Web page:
A hyper-connected world, digital technologies as trailblazers of fundamental economic, political and societal changes. We had just begun to accept this world and to understand its mechanisms.
What is in store for us now, however, will eclipse any changes in digitalisation to date – a merging of man and machine. Dubbed the “Fourth Industrial Revolution” by the World Economic Forum, this comprehensive computerisation of our work and private lives continues to learn ever faster with the help of artificial intelligence (AI).
IT research and advisory company Gartner sees AI technologies such as “machine learning” or “cognitive expert advisors” on the forefront of what is known as “hype cycles”, which is why investments in AI are bigger than ever, especially in Silicon Valley. “AI will be much like electricity,” assumes futurologist Kevin Kelly.
In their Partnership on AI, leading tech companies including Google, Amazon and Facebook meanwhile combined their resources to explore how AI can benefit people and society. As part of its efforts, the potential of AI is to be discussed “openly” – with “transparency, shared commitment and understanding of ethics and responsibility.”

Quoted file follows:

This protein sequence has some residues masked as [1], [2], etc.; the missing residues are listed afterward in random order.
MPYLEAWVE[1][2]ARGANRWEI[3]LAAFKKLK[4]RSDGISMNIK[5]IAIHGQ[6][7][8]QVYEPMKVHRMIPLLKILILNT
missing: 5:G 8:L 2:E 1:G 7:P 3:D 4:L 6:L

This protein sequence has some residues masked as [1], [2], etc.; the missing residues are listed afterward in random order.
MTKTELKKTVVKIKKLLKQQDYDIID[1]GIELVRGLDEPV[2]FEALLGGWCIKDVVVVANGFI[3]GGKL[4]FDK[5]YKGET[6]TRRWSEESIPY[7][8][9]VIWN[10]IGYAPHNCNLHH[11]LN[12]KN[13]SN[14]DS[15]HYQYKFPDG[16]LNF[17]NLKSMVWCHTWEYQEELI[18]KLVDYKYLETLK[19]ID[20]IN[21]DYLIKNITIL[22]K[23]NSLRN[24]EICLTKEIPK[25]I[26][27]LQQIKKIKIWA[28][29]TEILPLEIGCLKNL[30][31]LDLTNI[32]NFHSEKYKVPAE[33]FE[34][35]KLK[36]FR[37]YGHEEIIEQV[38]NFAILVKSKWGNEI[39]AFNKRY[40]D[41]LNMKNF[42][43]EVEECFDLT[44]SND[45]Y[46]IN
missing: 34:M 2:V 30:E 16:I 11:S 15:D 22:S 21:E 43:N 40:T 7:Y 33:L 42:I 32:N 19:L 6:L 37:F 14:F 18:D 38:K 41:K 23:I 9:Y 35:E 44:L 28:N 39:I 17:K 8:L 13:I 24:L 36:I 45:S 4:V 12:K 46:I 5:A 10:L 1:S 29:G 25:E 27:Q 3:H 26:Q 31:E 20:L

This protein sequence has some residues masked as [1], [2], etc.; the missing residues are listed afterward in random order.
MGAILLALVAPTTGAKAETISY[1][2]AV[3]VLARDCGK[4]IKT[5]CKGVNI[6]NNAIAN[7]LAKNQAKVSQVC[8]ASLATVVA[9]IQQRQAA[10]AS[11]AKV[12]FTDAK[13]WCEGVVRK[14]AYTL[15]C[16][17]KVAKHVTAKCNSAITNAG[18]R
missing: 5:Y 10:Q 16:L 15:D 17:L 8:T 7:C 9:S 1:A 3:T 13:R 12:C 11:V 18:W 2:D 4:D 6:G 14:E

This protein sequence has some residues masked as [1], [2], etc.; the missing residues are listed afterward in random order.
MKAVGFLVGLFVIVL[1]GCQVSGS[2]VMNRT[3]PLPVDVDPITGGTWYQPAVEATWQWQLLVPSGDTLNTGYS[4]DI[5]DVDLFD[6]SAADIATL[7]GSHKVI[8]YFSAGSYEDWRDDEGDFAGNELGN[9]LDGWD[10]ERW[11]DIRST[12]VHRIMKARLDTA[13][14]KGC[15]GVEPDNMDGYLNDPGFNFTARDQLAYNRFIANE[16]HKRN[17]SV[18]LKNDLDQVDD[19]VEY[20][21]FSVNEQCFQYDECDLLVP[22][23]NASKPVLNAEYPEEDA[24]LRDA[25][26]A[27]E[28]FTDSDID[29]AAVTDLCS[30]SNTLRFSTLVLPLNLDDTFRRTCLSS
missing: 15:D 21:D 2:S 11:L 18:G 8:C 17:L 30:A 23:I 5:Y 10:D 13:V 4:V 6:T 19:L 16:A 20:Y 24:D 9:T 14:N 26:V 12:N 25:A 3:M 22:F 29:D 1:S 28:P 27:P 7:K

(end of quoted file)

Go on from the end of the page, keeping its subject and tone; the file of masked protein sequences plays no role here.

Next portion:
Stanford University’s 100 Year Study of Artificial Intelligence also primarily focusses on the opportunities created by AI. Following the same optimistic approach, the X Prize foundation and IBM lauched AI Competition, a crowd sourcing competition for applications including ideas on the use of AI in areas such as health, space travel, urban planning, education and civil rights.
All these efforts are driven by the hope that AI will have mostly positive effects. Ideally, or so the assumption goes, it will help us become better human beings; we will do useful work and resolve the true challenges of our times such as climate change.